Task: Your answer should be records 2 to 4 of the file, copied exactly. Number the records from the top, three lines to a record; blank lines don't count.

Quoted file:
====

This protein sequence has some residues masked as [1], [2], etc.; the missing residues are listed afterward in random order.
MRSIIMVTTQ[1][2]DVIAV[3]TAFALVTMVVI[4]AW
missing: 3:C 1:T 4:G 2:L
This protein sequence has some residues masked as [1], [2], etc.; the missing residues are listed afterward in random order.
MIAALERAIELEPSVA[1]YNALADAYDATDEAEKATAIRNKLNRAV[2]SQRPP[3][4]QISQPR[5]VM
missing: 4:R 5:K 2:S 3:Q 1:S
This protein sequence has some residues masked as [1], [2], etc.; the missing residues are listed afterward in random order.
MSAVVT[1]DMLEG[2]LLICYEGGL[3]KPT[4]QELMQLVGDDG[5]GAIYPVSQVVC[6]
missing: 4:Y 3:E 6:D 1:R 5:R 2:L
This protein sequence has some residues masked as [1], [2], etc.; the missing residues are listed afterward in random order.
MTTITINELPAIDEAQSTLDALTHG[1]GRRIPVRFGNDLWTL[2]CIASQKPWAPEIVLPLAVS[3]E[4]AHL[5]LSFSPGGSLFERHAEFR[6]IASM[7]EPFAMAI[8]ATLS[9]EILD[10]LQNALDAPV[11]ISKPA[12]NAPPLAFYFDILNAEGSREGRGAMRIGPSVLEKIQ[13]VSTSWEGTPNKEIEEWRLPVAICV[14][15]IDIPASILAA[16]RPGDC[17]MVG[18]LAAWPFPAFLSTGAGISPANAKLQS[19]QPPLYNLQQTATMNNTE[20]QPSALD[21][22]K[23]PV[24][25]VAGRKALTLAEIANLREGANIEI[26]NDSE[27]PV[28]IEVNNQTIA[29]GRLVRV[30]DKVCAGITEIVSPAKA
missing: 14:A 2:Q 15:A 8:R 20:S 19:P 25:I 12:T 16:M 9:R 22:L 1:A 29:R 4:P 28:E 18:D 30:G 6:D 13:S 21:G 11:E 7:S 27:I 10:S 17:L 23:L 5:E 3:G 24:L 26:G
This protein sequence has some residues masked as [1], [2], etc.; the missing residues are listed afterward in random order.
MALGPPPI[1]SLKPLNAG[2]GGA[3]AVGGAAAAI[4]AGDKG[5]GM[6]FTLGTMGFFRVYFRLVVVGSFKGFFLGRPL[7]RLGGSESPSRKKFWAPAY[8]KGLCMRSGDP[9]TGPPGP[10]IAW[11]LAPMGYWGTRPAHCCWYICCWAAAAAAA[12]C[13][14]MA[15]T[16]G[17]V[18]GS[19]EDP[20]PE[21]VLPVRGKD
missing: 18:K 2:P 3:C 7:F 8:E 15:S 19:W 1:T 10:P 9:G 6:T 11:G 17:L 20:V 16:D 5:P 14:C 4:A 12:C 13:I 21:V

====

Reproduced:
This protein sequence has some residues masked as [1], [2], etc.; the missing residues are listed afterward in random order.
MIAALERAIELEPSVA[1]YNALADAYDATDEAEKATAIRNKLNRAV[2]SQRPP[3][4]QISQPR[5]VM
missing: 4:R 5:K 2:S 3:Q 1:S
This protein sequence has some residues masked as [1], [2], etc.; the missing residues are listed afterward in random order.
MSAVVT[1]DMLEG[2]LLICYEGGL[3]KPT[4]QELMQLVGDDG[5]GAIYPVSQVVC[6]
missing: 4:Y 3:E 6:D 1:R 5:R 2:L
This protein sequence has some residues masked as [1], [2], etc.; the missing residues are listed afterward in random order.
MTTITINELPAIDEAQSTLDALTHG[1]GRRIPVRFGNDLWTL[2]CIASQKPWAPEIVLPLAVS[3]E[4]AHL[5]LSFSPGGSLFERHAEFR[6]IASM[7]EPFAMAI[8]ATLS[9]EILD[10]LQNALDAPV[11]ISKPA[12]NAPPLAFYFDILNAEGSREGRGAMRIGPSVLEKIQ[13]VSTSWEGTPNKEIEEWRLPVAICV[14][15]IDIPASILAA[16]RPGDC[17]MVG[18]LAAWPFPAFLSTGAGISPANAKLQS[19]QPPLYNLQQTATMNNTE[20]QPSALD[21][22]K[23]PV[24][25]VAGRKALTLAEIANLREGANIEI[26]NDSE[27]PV[28]IEVNNQTIA[29]GRLVRV[30]DKVCAGITEIVSPAKA
missing: 14:A 2:Q 15:A 8:R 20:S 19:P 25:I 12:T 16:M 9:R 22:L 1:A 29:R 4:P 28:E 18:D 30:G 6:D 13:S 21:G 11:E 7:S 27:I 10:S 17:L 23:L 5:E 3:G 24:L 26:G